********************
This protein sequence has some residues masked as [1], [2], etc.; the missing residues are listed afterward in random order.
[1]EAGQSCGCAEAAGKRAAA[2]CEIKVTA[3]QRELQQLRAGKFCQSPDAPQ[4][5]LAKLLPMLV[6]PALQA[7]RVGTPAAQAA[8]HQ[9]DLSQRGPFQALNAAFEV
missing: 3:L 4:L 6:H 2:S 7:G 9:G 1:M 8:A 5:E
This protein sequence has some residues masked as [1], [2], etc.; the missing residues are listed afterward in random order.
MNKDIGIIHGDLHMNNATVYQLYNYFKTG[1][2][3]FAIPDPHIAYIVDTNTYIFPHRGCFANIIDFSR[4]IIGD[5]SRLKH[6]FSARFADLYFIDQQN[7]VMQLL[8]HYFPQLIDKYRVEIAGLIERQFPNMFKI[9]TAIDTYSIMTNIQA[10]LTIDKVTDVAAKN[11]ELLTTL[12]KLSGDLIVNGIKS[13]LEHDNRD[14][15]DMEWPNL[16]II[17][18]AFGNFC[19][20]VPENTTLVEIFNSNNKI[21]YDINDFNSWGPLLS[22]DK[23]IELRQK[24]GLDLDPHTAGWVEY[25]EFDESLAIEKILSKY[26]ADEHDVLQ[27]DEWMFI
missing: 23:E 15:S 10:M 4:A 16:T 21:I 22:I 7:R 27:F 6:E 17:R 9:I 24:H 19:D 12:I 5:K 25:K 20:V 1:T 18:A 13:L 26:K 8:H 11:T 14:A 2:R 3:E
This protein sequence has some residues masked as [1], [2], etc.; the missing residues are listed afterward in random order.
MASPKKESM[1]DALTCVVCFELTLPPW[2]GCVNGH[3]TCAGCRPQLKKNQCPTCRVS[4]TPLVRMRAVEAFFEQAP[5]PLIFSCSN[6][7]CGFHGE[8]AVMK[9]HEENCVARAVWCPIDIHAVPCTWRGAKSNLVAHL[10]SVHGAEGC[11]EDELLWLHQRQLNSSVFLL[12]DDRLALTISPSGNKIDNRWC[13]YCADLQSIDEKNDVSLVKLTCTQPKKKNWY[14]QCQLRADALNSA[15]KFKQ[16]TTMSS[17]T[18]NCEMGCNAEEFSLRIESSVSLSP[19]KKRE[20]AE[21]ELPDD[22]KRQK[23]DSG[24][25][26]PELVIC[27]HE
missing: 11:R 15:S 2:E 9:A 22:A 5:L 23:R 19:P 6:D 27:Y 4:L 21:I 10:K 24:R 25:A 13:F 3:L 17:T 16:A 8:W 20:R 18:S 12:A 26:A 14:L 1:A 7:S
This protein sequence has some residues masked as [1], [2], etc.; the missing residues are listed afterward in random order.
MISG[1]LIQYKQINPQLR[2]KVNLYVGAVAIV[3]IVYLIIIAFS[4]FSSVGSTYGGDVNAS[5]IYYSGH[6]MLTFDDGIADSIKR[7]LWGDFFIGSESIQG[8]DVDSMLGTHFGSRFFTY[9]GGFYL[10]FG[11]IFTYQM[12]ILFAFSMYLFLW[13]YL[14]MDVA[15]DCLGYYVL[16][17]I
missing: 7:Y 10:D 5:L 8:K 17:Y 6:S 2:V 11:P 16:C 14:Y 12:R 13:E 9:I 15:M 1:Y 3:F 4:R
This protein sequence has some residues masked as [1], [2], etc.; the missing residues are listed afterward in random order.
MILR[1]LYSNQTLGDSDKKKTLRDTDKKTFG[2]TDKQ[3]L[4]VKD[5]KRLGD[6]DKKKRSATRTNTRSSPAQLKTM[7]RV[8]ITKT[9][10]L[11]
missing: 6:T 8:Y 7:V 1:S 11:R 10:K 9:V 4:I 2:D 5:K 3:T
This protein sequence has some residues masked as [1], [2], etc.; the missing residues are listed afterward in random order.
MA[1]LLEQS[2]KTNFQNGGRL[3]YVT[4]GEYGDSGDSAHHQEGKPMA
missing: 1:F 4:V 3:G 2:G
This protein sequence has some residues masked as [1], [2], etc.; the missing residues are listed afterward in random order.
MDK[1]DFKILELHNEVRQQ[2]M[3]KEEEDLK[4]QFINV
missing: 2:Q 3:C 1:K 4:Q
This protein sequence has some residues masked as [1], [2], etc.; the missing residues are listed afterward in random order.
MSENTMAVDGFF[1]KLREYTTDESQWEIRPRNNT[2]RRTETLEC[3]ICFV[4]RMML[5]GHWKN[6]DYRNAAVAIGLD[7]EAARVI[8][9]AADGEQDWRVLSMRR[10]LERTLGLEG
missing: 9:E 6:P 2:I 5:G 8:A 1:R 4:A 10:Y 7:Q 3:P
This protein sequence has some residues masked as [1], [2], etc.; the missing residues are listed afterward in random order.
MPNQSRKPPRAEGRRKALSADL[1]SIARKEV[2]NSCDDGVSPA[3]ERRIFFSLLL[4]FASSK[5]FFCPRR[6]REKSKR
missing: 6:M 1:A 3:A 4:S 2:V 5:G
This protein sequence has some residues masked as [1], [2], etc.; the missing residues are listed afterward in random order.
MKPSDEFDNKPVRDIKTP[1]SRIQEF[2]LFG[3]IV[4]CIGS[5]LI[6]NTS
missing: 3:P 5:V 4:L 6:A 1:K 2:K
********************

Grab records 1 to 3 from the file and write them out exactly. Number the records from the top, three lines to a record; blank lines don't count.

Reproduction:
This protein sequence has some residues masked as [1], [2], etc.; the missing residues are listed afterward in random order.
[1]EAGQSCGCAEAAGKRAAA[2]CEIKVTA[3]QRELQQLRAGKFCQSPDAPQ[4][5]LAKLLPMLV[6]PALQA[7]RVGTPAAQAA[8]HQ[9]DLSQRGPFQALNAAFEV
missing: 3:L 4:L 6:H 2:S 7:G 9:G 1:M 8:A 5:E
This protein sequence has some residues masked as [1], [2], etc.; the missing residues are listed afterward in random order.
MNKDIGIIHGDLHMNNATVYQLYNYFKTG[1][2][3]FAIPDPHIAYIVDTNTYIFPHRGCFANIIDFSR[4]IIGD[5]SRLKH[6]FSARFADLYFIDQQN[7]VMQLL[8]HYFPQLIDKYRVEIAGLIERQFPNMFKI[9]TAIDTYSIMTNIQA[10]LTIDKVTDVAAKN[11]ELLTTL[12]KLSGDLIVNGIKS[13]LEHDNRD[14][15]DMEWPNL[16]II[17][18]AFGNFC[19][20]VPENTTLVEIFNSNNKI[21]YDINDFNSWGPLLS[22]DK[23]IELRQK[24]GLDLDPHTAGWVEY[25]EFDESLAIEKILSKY[26]ADEHDVLQ[27]DEWMFI
missing: 23:E 15:S 10:M 4:A 16:T 21:I 22:I 7:R 27:F 6:E 17:R 9:I 24:H 19:D 12:I 5:K 25:K 20:V 1:T 18:A 13:L 26:K 8:H 11:T 14:A 2:R 3:E
This protein sequence has some residues masked as [1], [2], etc.; the missing residues are listed afterward in random order.
MASPKKESM[1]DALTCVVCFELTLPPW[2]GCVNGH[3]TCAGCRPQLKKNQCPTCRVS[4]TPLVRMRAVEAFFEQAP[5]PLIFSCSN[6][7]CGFHGE[8]AVMK[9]HEENCVARAVWCPIDIHAVPCTWRGAKSNLVAHL[10]SVHGAEGC[11]EDELLWLHQRQLNSSVFLL[12]DDRLALTISPSGNKIDNRWC[13]YCADLQSIDEKNDVSLVKLTCTQPKKKNWY[14]QCQLRADALNSA[15]KFKQ[16]TTMSS[17]T[18]NCEMGCNAEEFSLRIESSVSLSP[19]KKRE[20]AE[21]ELPDD[22]KRQK[23]DSG[24][25][26]PELVIC[27]HE
missing: 11:R 15:S 2:E 9:A 22:A 5:L 23:R 19:P 6:D 27:Y 4:L 21:I 10:K 24:R 25:A 13:F 3:L 17:T 16:A 8:W 20:R 18:S 12:A 26:A 14:L 1:A 7:S